The one question parents of train-obsessed children should ask themselves

To be honest, it was embarrassing. His first words were ‘Choo Choo’. Then, they were his only words.

Choo for yes. Choo for no.

Choo for happy, sad, don’t know, and I love you.

For two years, ‘Choo Choo’ was not the signal of an engine coming ’round the bend. ‘Choo choo’ was the signal of a problem.


Trains, Trains, Trains. What is Wrong With My Child?

Is this familiar to you? If so, you may well ask yourself what the heck is wrong with ma boy?

Look at him!

Lying flat on his stomach. Pushing a  train along a wooden track with his finger. Gazing lovingly into its painted train face. Pouting his perfect cupid’s bow. 

First insight: Trains are dolls for boys. 

Our son sleeps with us. He brings a train to bed every night. He dreams about it —both good dreams and bad. He wakes up laughing at funny things the train did. And ‘train’ is his first word almost every morning. 

You’re right. We did assume autism.

But no. Developmentally he is fine. He has other words now. Many other words. All carefully spoken and thoughtfully selected.  He listens. He smiles a lot and is polite. There is nothing wrong with ma boy. Probably there is nothing wrong with yours.

So what to do?

Did you hear about the kid who was obsessed with trains?

He had a one-track mind.

The Museum Unlocked the Answer

Somewhere along the line (excuse the pun), we figured we would indulge the obsession. Like how parents used to make kids smoke a whole pack if they were ever caught with one cigarette. We mistakenly believed we could deliver him a sickening amount of trains. He would crave, yearn for an alternative.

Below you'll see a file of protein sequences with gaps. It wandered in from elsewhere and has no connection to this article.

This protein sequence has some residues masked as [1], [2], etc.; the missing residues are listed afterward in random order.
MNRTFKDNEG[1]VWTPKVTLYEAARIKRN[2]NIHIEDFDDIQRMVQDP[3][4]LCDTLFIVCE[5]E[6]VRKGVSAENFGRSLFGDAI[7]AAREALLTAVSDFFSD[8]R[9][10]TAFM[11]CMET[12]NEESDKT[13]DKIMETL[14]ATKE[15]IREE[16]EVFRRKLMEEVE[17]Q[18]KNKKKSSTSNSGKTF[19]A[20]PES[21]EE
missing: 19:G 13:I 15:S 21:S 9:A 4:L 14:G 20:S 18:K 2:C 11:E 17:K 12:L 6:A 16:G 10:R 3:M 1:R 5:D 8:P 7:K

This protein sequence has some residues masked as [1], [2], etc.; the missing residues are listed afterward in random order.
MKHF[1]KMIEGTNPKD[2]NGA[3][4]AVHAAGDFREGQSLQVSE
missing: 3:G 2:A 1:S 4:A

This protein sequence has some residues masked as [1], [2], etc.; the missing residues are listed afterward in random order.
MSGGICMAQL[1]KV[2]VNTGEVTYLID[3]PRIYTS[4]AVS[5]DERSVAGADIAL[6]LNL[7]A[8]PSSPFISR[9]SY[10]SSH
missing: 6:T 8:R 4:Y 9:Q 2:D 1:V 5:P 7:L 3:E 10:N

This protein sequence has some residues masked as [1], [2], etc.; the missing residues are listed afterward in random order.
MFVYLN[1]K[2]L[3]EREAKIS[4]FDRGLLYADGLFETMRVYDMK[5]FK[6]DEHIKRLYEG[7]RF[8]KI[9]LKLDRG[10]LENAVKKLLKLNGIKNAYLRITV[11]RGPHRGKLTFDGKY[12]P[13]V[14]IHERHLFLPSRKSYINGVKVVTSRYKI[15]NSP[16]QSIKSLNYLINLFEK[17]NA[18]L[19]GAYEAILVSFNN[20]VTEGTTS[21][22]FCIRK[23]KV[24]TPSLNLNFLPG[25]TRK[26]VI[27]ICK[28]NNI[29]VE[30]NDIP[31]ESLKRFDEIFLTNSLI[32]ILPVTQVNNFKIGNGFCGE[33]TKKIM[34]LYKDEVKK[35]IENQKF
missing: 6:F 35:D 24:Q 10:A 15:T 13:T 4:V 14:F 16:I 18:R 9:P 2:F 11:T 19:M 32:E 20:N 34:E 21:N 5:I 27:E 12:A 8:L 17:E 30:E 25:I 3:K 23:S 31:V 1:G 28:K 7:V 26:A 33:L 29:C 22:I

So, we had a day trip to our State Rail Museum. In fact, far from the excruciating bore we were expecting, we all had a great time. I’m not saying that sarcastically. The museum actually was interesting.

The red rattlers from my childhood were there. The dark green leatherette upholstery from that service that used to run through Fassifern, they were there too.

vintage smoking and non-smoking train carriage

We walked through the old sleeping cars, and into the dining car where there was a bar. I took photos of the smoking and nonsmoking signs just centimetres apart. We boarded the glossy green 3801 steamer. And then it happened. 

I realised something. Something that must have been long-suppressed. A memory. Then a flooding cascade of them all came back. 


A Love Affair that Impacts Generations

I thought about it.

Why would my son love trains so much. Could it be…me?

All this time and who was I kidding?

Of course, it was my fault. I was the root cause. 

I love trains. 

I just forgot how much I did. I have Basji to thank.  To remind me.  I have found my soul again.